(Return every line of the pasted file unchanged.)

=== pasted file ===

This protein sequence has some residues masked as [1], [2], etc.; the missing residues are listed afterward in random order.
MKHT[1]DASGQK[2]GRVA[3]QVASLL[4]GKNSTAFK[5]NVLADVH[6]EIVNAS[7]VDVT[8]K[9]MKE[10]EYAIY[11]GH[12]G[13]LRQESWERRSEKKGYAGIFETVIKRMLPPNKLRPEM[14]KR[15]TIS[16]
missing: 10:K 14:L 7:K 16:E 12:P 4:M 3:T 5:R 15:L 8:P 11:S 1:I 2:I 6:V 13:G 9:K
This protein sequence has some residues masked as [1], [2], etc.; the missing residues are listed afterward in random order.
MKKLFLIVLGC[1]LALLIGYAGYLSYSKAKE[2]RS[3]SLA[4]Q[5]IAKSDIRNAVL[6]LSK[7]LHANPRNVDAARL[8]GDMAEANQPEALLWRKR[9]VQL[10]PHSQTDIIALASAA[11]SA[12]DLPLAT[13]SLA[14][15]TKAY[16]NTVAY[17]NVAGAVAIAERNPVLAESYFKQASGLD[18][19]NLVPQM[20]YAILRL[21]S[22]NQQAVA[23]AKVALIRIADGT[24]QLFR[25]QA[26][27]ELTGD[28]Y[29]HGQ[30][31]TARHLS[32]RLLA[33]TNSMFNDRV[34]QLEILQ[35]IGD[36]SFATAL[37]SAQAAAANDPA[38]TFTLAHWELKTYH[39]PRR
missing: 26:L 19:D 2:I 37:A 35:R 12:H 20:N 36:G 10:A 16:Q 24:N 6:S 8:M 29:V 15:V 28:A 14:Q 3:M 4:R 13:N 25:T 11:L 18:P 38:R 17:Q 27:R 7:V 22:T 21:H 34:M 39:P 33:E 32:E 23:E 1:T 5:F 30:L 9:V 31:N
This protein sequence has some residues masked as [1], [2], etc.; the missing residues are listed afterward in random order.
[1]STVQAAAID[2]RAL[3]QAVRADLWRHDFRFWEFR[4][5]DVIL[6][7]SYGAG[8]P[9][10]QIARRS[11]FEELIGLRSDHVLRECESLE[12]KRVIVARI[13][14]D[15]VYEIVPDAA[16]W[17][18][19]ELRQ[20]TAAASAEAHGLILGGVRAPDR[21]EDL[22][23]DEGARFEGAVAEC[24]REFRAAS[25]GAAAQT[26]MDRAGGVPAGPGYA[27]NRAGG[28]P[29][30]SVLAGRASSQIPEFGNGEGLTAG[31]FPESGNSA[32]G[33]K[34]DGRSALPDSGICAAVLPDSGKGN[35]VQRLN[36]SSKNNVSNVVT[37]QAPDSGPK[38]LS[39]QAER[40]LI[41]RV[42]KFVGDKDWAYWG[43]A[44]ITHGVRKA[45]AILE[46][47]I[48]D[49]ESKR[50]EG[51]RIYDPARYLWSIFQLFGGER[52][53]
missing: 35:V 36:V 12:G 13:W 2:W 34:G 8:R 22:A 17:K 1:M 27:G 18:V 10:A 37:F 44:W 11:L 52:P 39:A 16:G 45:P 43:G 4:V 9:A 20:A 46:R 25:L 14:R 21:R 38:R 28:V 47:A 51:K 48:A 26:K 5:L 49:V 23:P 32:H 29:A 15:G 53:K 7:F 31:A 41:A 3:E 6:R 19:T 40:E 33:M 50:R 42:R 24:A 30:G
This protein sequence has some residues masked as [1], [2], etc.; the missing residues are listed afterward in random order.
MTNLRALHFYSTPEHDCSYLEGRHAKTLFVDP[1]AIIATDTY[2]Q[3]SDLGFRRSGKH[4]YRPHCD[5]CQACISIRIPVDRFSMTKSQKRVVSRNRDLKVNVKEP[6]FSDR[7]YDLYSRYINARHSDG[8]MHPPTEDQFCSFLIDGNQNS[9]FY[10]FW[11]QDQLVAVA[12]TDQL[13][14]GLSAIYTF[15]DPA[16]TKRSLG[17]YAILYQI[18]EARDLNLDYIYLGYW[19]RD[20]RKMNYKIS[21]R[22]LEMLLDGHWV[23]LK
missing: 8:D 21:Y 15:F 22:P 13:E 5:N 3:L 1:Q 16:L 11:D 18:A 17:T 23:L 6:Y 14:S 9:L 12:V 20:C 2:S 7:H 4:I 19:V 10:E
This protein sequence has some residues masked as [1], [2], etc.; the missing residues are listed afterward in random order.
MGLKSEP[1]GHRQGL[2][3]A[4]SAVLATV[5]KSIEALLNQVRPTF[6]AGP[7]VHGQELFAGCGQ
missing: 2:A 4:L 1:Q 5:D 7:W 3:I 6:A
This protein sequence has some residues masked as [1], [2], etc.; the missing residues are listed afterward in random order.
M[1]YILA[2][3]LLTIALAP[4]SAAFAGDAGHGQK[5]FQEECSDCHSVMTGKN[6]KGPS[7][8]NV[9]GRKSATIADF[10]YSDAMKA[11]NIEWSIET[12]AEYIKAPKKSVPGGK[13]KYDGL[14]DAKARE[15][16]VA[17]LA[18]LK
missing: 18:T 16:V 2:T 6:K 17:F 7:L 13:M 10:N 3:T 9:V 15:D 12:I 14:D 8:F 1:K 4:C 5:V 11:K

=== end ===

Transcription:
This protein sequence has some residues masked as [1], [2], etc.; the missing residues are listed afterward in random order.
MKHT[1]DASGQK[2]GRVA[3]QVASLL[4]GKNSTAFK[5]NVLADVH[6]EIVNAS[7]VDVT[8]K[9]MKE[10]EYAIY[11]GH[12]G[13]LRQESWERRSEKKGYAGIFETVIKRMLPPNKLRPEM[14]KR[15]TIS[16]
missing: 10:K 14:L 7:K 16:E 12:P 4:M 3:T 5:R 15:L 8:P 11:S 1:I 2:I 6:V 13:G 9:K
This protein sequence has some residues masked as [1], [2], etc.; the missing residues are listed afterward in random order.
MKKLFLIVLGC[1]LALLIGYAGYLSYSKAKE[2]RS[3]SLA[4]Q[5]IAKSDIRNAVL[6]LSK[7]LHANPRNVDAARL[8]GDMAEANQPEALLWRKR[9]VQL[10]PHSQTDIIALASAA[11]SA[12]DLPLAT[13]SLA[14][15]TKAY[16]NTVAY[17]NVAGAVAIAERNPVLAESYFKQASGLD[18][19]NLVPQM[20]YAILRL[21]S[22]NQQAVA[23]AKVALIRIADGT[24]QLFR[25]QA[26][27]ELTGD[28]Y[29]HGQ[30][31]TARHLS[32]RLLA[33]TNSMFNDRV[34]QLEILQ[35]IGD[36]SFATAL[37]SAQAAAANDPA[38]TFTLAHWELKTYH[39]PRR
missing: 26:L 19:D 2:I 37:A 35:R 12:H 20:N 36:G 10:A 16:Q 24:N 6:S 8:M 29:V 15:V 28:A 14:Q 3:M 4:R 13:N 25:T 11:L 18:P 38:R 17:Q 27:R 7:V 22:T 21:H 34:M 39:P 33:E 32:E 23:E 1:T 5:F 30:L 9:V 31:N
This protein sequence has some residues masked as [1], [2], etc.; the missing residues are listed afterward in random order.
[1]STVQAAAID[2]RAL[3]QAVRADLWRHDFRFWEFR[4][5]DVIL[6][7]SYGAG[8]P[9][10]QIARRS[11]FEELIGLRSDHVLRECESLE[12]KRVIVARI[13][14]D[15]VYEIVPDAA[16]W[17][18][19]ELRQ[20]TAAASAEAHGLILGGVRAPDR[21]EDL[22][23]DEGARFEGAVAEC[24]REFRAAS[25]GAAAQT[26]MDRAGGVPAGPGYA[27]NRAGG[28]P[29][30]SVLAGRASSQIPEFGNGEGLTAG[31]FPESGNSA[32]G[33]K[34]DGRSALPDSGICAAVLPDSGKGN[35]VQRLN[36]SSKNNVSNVVT[37]QAPDSGPK[38]LS[39]QAER[40]LI[41]RV[42]KFVGDKDWAYWG[43]A[44]ITHGVRKA[45]AILE[46][47]I[48]D[49]ESKR[50]EG[51]RIYDPARYLWSIFQLFGGER[52][53]
missing: 35:V 36:V 12:G 13:W 2:W 34:G 8:R 22:A 17:K 1:M 27:G 18:V 10:A 37:F 44:W 11:L 52:P 39:A 16:G 45:P 43:G 4:V 9:A 20:A 46:R 25:L 14:R 21:R 38:R 28:V 47:A 51:K 48:A 26:K 5:L 49:V 23:P 32:H 29:A 15:G 53:K 7:F 31:A 41:A 3:E 6:R 19:T 40:E 33:M 50:R 42:R 24:A 30:G
This protein sequence has some residues masked as [1], [2], etc.; the missing residues are listed afterward in random order.
MTNLRALHFYSTPEHDCSYLEGRHAKTLFVDP[1]AIIATDTY[2]Q[3]SDLGFRRSGKH[4]YRPHCD[5]CQACISIRIPVDRFSMTKSQKRVVSRNRDLKVNVKEP[6]FSDR[7]YDLYSRYINARHSDG[8]MHPPTEDQFCSFLIDGNQNS[9]FY[10]FW[11]QDQLVAVA[12]TDQL[13][14]GLSAIYTF[15]DPA[16]TKRSLG[17]YAILYQI[18]EARDLNLDYIYLGYW[19]RD[20]RKMNYKIS[21]R[22]LEMLLDGHWV[23]LK
missing: 8:D 21:Y 15:F 22:P 13:E 5:N 3:L 1:Q 16:L 11:D 18:A 17:T 23:L 6:Y 14:S 9:L 12:V 20:C 2:S 7:H 4:I 19:V 10:E
This protein sequence has some residues masked as [1], [2], etc.; the missing residues are listed afterward in random order.
MGLKSEP[1]GHRQGL[2][3]A[4]SAVLATV[5]KSIEALLNQVRPTF[6]AGP[7]VHGQELFAGCGQ
missing: 2:A 4:L 1:Q 5:D 7:W 3:I 6:A
This protein sequence has some residues masked as [1], [2], etc.; the missing residues are listed afterward in random order.
M[1]YILA[2][3]LLTIALAP[4]SAAFAGDAGHGQK[5]FQEECSDCHSVMTGKN[6]KGPS[7][8]NV[9]GRKSATIADF[10]YSDAMKA[11]NIEWSIET[12]AEYIKAPKKSVPGGK[13]KYDGL[14]DAKARE[15][16]VA[17]LA[18]LK
missing: 18:T 16:V 2:T 6:K 17:F 7:L 13:M 10:N 3:T 9:V 15:D 12:I 14:D 8:F 1:K 4:C 5:V 11:K